Block 82 represents the object program 28 filling in the OPEN slot 46 in the I/O address vector 44 to handle the OPEN routine for the specified file-system. This step replaces the initial entry 46 in the I/O address vector 44, which was used to branch to the generic OPEN routine. The addresses used to fill in the entries 48, 50, 52, 54, 56, and 58 in the I/O address vector 44 may be initialized by the compiler 22, or may be received from operating system 24 when the file-system is loaded, or may be determined by some other method.

Following block 82, block 84 represents the object program 28 branching to the OPEN routine indicated by the first entry 46 of the I/O address vector 44. After control is returned from the branched-to OPEN routine at block 84, control is transferred to block 86, which represents the object program 28 modifying the I/O address vector 44 by filling in the appropriate slots 46, 48, 50, 52, 54, and 56 to handle the valid input and operations for the specified file-system 30, 32, or 34. In block 86, the addresses of the CLOSE, READ, WRITE, REWRITE, START, and DELETE routines (or the associated error handling routines if necessary) for the specified file-system are entered into the corresponding entries 48, 50, 52, 54, 56, and 58 in the I/O address vector 44. Again, the addresses used to fill in the entries 46, 48, 50, 52, 54, 56, and 58 in the I/O address vector 44 may be initialized by the compiler 22, or may be received from operating system 24 when the file-system 30, 32, or 34 is loaded, or may be determined by some other method.

Those skilled in the art will recognize that other techniques could be used to update and modify the contents of the I/O address vector 44. For example, the routines in the file-system 30, 32, or 34 could update the I/O address vector 44, if the routines include instructions for such functions. In another example, the routines in the file-system adapter 36 could update the I/O address vector 44.

Those skilled in the art will also recognize that a certain amount of intelligence can be applied to any updates or modifications to the I/O address vector 44. For example, the I/O address vector 44 could be updated after an OPEN operation to reflect the type of operations to be performed on the file, e.g., read-only or write-only access would result in error handling routines being inserted into the appropriate entries 46, 48, 50, 52, 54, and 56 in the I/O address vector 44 for prohibited operations.

Furthermore, any number of routines may update the I/O address vector 44 according to the state of operations against the associated file. For example, a generic CLOSE routine or the CLOSE routine of the particular file-system 30, 32, or 34 could update the I/O address vector 44 with error handling routines and the generic OPEN routine to reflect the fact that the file has been closed, and that input and other operations (except for OPEN) can no longer be performed against the file. In another example, the READ routine could update the I/O address vector 44 with an error handling routine in the READ entry 48 of the I/O address vector 44 to reflect the fact that an end-of-file has occurred against the file. Those skilled in the art will recognize that any number of such events could result in any number of different modifications to the I/O address vector 44.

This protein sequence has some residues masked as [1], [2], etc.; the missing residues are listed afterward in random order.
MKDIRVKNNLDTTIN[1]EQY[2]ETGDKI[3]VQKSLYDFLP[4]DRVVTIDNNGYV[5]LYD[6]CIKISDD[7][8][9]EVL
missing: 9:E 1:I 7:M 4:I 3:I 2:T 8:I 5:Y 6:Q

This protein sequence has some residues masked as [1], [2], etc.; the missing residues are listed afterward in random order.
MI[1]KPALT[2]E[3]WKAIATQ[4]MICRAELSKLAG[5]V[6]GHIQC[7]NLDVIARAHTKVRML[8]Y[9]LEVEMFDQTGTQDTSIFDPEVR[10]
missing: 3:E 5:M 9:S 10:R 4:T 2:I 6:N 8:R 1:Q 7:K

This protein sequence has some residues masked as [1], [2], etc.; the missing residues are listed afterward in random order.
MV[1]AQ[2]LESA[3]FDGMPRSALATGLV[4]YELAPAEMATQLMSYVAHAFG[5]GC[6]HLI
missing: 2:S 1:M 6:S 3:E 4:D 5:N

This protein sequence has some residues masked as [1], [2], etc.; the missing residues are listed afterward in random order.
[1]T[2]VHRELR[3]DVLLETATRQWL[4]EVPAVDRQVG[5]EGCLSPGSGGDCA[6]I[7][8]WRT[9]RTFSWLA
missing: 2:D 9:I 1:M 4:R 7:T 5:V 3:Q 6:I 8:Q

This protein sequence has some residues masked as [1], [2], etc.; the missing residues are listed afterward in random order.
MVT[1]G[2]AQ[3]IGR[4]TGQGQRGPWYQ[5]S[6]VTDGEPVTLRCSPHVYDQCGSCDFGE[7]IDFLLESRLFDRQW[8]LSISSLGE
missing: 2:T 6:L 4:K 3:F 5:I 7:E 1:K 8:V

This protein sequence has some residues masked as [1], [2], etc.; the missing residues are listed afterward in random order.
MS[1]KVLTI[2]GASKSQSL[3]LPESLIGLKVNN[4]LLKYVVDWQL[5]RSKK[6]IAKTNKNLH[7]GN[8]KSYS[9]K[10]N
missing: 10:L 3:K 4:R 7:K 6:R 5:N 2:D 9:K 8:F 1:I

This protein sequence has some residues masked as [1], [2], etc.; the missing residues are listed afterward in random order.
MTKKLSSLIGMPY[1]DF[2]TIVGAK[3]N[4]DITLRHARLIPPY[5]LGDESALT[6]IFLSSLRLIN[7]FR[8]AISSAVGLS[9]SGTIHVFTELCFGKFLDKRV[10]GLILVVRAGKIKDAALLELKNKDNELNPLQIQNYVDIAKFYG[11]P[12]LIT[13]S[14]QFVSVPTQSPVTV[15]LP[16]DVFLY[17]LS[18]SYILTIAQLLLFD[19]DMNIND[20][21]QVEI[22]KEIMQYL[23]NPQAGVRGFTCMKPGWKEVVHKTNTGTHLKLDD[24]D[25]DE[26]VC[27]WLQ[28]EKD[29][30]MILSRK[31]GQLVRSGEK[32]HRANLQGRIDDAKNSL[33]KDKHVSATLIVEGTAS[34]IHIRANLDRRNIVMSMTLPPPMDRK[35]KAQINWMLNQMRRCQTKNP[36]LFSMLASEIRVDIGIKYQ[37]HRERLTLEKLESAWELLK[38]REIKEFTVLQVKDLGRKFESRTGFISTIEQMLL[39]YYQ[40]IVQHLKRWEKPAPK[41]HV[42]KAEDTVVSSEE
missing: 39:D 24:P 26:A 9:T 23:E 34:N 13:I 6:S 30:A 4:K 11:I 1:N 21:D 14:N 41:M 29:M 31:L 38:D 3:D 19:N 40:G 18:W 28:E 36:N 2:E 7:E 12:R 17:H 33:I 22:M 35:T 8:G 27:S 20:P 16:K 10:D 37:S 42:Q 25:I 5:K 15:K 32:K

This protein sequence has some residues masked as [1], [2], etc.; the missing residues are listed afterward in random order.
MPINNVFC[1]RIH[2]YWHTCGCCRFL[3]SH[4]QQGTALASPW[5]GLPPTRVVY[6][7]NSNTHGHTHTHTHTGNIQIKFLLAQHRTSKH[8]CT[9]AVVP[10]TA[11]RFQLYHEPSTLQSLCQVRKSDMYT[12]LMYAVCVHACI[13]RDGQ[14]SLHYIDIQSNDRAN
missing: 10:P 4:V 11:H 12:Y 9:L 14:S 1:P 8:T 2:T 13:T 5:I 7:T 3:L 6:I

After the I/O address vector 44 is updated at block 86, control transfers to block 88, which returns from the generic OPEN routine.

The above functions performed using I/O address vector 44 allow for large amounts of flexibility for the user. For example, the object program 28 can access different file-systems without recompilation. Additional file-system support can be added at any time by simply writing a file-system adapter 36 and setting an environment variable to use the associated file-system.

CONCLUSION

This concludes the description of the preferred embodiment of the invention. The following describes some alternative embodiments for accomplishing the present invention.

For example, any type of computer, such as a mainframe, minicomputer, work station or personal computer, could be used with the present invention.

In addition, any software program adhering (either partially or entirely) to the COBOL language standard could benefit from the present invention. Moreover, other programming languages may benefit from the techniques disclosed herein.

In summary, the present invention discloses a method, apparatus, and article of manufacture for supporting multiple file-systems in COBOL file input/output (I/O) operations.

The foregoing description of the preferred embodiment of the invention has been presented for the purposes of illustration and description. It is not intended to be exhaustive or to limit the invention to the precise form disclosed. Many modifications and variations are possible in light of the above teaching. It is intended that the scope of the invention be limited not by this detailed description, but rather by the claims appended hereto.

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Classifications
U.S. Classification1/1, 707/E17.01, 707/999.1, 707/999.102, 707/999.101, 707/999.001
International ClassificationG06F17/30
Cooperative ClassificationY10S707/99943, Y10S707/99942, Y10S707/99931, G06F17/30067
European ClassificationG06F17/30F